Over the past few weeks, the various U.S. intelligence agencies, along with the Obama administration, asserted that Russia attempted to intervene in the U.S. elections (through hacking the computers of the Democratic Party) and that this intervention was designed to favor Trump. While these allegations cannot be accepted at face value, at minimum they show that there are significant sections of the U.S. ruling class that want to prevent Trump from changing the U.S. policy toward Russia (and with that, other important positions as well), using these allegations as a crowbar to pry him away from his flirtation with Putin.
Trump for his part has not only until very recently absolutely refused to accept these conclusions, he has called into question the reliability and honesty of the intelligence agencies themselves. While both sides of this dispute—Trump on the one hand and his opponents on the other—are fighting over how best to effect U.S. domination and plunder of the entire planet, and in that sense this dispute “does not matter” to those who want a truly better world free of any of that kind of domination, in a deeper sense this dispute matters a great deal. Each faction in this dispute has a great deal at stake in winning out, and this is why all along commentators have remarked on how “extraordinary” and “unprecedented” it is for these disputes to play out in public. (For more on this, see “Trump, Russia, and Hacking Elections: The Ruling Class Shitstorm, the Battle in the Streets, and What Humanity Needs Right Now.”)
On Tuesday, January 10, this went to another level when CNN leaked the news that the intelligence agencies had told both Trump and Obama that there were credible sources who said that the Russians had information on Trump that could be used to blackmail him, and that there had been contacts between forces around Trump and Russian intelligence as recently as this summer. CNN noted that these reports had not been verified, but maintained that it was nevertheless newsworthy since Trump and Obama had been briefed on them. Buzzfeed followed this by leaking one particularly salacious but unconfirmed allegation contained in the briefing report.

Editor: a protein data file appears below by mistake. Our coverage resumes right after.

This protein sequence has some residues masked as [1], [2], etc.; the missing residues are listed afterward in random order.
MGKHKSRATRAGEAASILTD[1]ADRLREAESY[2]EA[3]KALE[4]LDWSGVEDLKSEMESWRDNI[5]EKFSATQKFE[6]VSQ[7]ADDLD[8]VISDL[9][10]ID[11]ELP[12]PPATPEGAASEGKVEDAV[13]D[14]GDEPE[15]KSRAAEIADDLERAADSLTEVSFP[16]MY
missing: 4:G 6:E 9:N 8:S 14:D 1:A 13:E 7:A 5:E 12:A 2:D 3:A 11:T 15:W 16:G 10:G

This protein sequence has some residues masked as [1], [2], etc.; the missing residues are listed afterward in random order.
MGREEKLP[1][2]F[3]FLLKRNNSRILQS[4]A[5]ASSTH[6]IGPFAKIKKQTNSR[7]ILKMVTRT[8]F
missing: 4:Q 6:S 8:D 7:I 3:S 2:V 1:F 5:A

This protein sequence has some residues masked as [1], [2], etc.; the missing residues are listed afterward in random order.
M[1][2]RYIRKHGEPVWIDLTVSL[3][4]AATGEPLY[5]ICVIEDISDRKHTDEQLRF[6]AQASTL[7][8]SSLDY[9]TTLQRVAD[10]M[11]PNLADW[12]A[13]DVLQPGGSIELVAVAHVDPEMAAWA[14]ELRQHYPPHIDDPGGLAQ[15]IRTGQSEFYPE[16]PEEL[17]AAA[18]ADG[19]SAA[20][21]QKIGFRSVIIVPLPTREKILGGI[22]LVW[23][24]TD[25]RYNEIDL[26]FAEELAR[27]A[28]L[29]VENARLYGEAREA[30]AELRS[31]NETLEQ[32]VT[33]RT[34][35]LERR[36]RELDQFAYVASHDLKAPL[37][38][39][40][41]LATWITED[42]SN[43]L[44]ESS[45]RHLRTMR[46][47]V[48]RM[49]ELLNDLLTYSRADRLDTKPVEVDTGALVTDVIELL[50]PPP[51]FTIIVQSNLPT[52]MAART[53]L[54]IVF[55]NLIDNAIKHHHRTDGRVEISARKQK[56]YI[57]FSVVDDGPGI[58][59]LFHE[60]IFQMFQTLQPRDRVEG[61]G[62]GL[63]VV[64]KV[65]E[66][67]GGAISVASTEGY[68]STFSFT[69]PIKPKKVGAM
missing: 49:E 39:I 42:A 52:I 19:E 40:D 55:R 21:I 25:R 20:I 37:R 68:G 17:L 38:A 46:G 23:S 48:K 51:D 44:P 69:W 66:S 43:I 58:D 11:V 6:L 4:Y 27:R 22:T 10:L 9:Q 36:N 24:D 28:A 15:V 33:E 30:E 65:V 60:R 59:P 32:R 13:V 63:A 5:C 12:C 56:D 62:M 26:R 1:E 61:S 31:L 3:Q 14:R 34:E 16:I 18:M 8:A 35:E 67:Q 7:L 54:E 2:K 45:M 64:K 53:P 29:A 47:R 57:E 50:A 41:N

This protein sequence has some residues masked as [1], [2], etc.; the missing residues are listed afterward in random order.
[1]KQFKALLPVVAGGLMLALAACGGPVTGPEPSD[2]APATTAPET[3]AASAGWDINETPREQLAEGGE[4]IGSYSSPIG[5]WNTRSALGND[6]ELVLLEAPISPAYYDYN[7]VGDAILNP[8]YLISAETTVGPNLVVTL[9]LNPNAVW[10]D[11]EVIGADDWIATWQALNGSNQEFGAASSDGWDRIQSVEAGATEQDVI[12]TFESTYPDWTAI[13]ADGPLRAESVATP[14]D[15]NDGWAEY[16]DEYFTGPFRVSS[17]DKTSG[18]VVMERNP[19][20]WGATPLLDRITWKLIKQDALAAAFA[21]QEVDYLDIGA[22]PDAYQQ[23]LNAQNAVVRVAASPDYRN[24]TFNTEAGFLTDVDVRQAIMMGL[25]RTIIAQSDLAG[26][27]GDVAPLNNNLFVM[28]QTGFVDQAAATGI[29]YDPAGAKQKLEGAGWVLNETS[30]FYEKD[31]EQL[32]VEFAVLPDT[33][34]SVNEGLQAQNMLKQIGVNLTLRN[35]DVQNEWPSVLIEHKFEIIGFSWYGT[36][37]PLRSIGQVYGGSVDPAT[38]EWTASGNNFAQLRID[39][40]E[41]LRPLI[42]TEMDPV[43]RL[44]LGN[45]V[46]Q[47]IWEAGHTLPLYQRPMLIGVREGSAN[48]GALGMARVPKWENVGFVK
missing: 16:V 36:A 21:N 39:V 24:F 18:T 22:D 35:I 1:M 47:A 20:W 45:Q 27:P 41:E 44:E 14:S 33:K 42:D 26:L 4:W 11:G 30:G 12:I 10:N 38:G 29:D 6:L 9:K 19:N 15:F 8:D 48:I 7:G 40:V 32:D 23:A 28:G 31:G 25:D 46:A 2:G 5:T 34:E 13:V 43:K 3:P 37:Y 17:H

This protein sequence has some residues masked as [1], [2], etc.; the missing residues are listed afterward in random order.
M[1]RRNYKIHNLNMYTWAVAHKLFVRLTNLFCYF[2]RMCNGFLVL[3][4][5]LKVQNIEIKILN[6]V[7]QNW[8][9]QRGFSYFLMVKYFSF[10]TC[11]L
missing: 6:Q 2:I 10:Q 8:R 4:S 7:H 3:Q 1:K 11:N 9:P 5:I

Did Trump then go on the defensive? Quite the contrary; he accused the intelligence agencies of leaking the report and compared them to Nazi Germany (not for the real crimes of these agencies, but because they had the temerity to even write down these allegations about Trump!). By week’s end, even though Trump had half-conceded at his news conference that Russia had done the hacking of the Democratic Party, he still maintained his generally favorable orientation toward Putin and Russia. Other forces in the ruling class—in this case principally Republicans—were continuing to seek ways to force Trump to change his views. On Sunday, Trump’s team of Pence and Reince Priebus came out to defend Trump on this, while the outgoing CIA director criticized Trump. So this particular contradiction remains very sharp. But note well: At this point Trump shows very little sign of changing his position (indeed he is now “floating out” withdrawing the sanctions put on Russia for its hacking).
Again, can anyone deny that Trump has made real progress in consolidating his fascist machine in all this? And can anyone deny the urgent need for resistance to prevent this from going further?
Trump Attacks the Press
On Wednesday, the day after the leak erupted, Trump took the occasion of his first press conference in six months to launch an all-out attack against Buzzfeed and CNN. This reached a peak of intensity when CNN newsperson Jim Acosta attempted to ask a question and Trump continually denied him from the podium a right to speak or question. Then, after several rounds of this, Trump’s press aide threatened Acosta with ejection if he persisted.2
Trump not only succeeded in humiliating and silencing Acosta, he did something worse: he made the rest of the press go along with it. Not a single reporter came to Acosta’s defense on the spot, when what should have happened was a mass refusal to proceed with the press conference until Acosta got to raise his question. In some ways, it was this instance in which Trump’s fascist agenda was most advanced during the whole week. So, again: Can anyone deny that Trump has made real progress in consolidating his fascist machine in all this? And can anyone deny the urgent need for resistance to prevent this from going further?
The Democrats: John Lewis’ Dissent and the Shameful Capitulation of Obama and Sanders